There is an intriguing concept of reconciling with ghosts at the heart of “All of Us Strangers,” which is set to hit theaters in Philadelphia next month. But in telling two parallel stories, the film only half works. Out gay writer/director Andrew Haigh’s uneven metaphysical romance addresses themes of love, grief, loneliness, trauma and memory, but the film provides more ambiguity than insight. Despite a suitably elegiac mood, this film feels undercooked — when it isn’t too on the nose.
The story, adapted from Taichi Yamada’s novel, has Adam (out gay actor Andrew Scott), a screenwriter in London meeting Harry (Paul Mescal) one night in a London apartment building where they seem to be the only two residents. Their lingering handshake suggests an attraction, but Harry is a bit messy, and Adam initially rejects his advances.
Adam is working on a screenplay about his parents, set in 1987. After looking through old photos for inspiration, he takes a train back to his childhood home. While wandering around, he sees his young self (Carter John Grout) in the window of the house, and later discovers his parents (Jamie Bell and Claire Foy) are living there — and they are the same age they were when Adam was 12 and they perished in a car crash. As such, Adam sees dead people and talks with them.
Back in London, Adam does not discuss this encounter with Harry when they meet up, smoke weed, and talk about whether they prefer the word “queer” or “gay.” They soon kiss and have sex, initiating a relationship.
But everything feels a bit strange. Adam and Harry are perhaps connecting because they are the only two people/gay men in the building. Adam’s meetings with his parents may, in fact, be fever dreams — after all, he is often checked for a temperature, and he does trip out on ketamine in one sequence, where he has strange visions.
Haigh provides many clues, but too few answers. “All of Us Strangers” is a slow, contemplative drama that invites viewers to puzzle out the truth. But it is also easy to resist the magical realism, as Adam is frequently waking from sleep, blurring his fantasy and reality. A montage of Adam and Harry enjoying a cozy domesticity may just be a drug-induced hallucination.
One place Haigh isn’t subtle is in the film’s soundtrack. When Harry meets Adam, he quotes a line from Frankie Goes to Hollywood’s “The Power of Love.” (The video is paused on Adam’s TV.) Adam’s parents sing “You Were Always on My Mind,” by the Pet Shop Boys to him as they trim a Christmas tree, and Patsy Cline’s “If I Could See the World (Through a Child’s Eyes)” plays when Adam has a meal with his parents. Likewise, the film’s background score, by Emilie Levienaise-Farrouch, is also a mix of ethereal and ominous music designed to make sure viewers know what to feel.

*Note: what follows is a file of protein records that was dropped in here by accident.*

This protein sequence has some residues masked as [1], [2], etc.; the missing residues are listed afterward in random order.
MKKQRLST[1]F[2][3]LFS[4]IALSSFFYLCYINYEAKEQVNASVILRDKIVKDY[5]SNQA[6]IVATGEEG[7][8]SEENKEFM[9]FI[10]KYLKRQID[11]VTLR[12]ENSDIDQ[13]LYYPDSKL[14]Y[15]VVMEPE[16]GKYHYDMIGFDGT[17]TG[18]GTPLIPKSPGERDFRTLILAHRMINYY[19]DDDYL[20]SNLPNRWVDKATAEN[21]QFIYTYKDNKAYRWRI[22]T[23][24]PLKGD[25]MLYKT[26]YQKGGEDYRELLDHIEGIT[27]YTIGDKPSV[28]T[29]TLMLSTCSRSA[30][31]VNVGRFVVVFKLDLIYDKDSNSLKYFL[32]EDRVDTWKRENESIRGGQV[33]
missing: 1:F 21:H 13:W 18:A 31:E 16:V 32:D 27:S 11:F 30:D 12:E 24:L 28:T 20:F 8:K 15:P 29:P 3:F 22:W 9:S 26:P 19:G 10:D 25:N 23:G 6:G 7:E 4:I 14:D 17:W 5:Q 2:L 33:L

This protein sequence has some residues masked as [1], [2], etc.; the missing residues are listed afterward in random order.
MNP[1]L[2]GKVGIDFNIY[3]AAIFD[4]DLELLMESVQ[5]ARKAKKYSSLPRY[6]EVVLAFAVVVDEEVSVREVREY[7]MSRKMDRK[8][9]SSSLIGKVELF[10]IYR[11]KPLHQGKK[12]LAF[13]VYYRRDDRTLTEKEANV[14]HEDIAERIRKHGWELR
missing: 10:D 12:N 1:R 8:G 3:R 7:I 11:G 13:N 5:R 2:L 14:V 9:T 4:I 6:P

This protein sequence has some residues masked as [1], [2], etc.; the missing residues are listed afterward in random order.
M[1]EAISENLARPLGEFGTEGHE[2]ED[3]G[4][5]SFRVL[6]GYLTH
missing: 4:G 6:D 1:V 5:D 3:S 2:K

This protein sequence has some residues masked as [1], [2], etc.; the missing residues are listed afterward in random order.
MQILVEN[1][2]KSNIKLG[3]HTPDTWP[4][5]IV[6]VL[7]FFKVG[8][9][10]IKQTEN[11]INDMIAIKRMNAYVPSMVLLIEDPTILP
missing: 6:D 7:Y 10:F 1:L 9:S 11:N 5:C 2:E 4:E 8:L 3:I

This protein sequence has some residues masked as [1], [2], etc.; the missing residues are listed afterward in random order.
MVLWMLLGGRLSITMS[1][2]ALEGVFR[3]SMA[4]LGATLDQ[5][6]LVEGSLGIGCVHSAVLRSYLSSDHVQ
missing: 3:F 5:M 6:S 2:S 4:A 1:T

The early scenes between Adam and Harry nicely capture an emotional intimacy, but a later scene where Adam hopes to introduce Harry to his parents, suggests Adam may suffer from some mental illness, an idea that goes unexplored.
The scenes with Adam and his parents are also frustrating. During a visit with his mom, Adam comes out to her, and she worries that he will have a “sad, lonely life.” (From what the film shows, he does.) Adam assures her things have improved for gay men in the past 35 years, but his point is made thrice. Adam also chats with his father, who accepts him, even as he raises the gay cliché that Adam was unathletic. Their conversation works towards healing, as Adam admits that he “muddled through” his life and is comfortable with his sexuality.
To the film’s credit, Andrew Scott delivers a very sensitive, internal performance especially when he shows Adam’s vulnerability. His desire to love and be loved comes through during his thoughtful moments, such as a chat he has lying naked with Harry after sex. In contrast, numerous shots of Adam alone and staring off into space — which are supposed to reveal how he processes his emotions and his broken interiority — just come across as overly arty.
Alas, Paul Mescal feels curiously underused as Harry, but his character is underdeveloped. A scene late in the film featuring Harry is best as it will prompt viewers to recalibrate what they may have seen or believed. It is certainly the film’s most provocative moment.
Less interesting is how Harry slightly resembles Adam’s father. The film flirts with oedipal ideas — Adam’s first encounter with his dad plays like a hookup, and a scene featuring the adult Adam sharing a bed with his late parents is awkward. But these ideas just hang there.
“All of Us Strangers” will have its admirers, but the film is more ambitious than good. Despite some strong elements, it lacks the emotional power it strives for. The tone is all heartache and loss, but the melancholy and longing somehow feels too muted and subdued.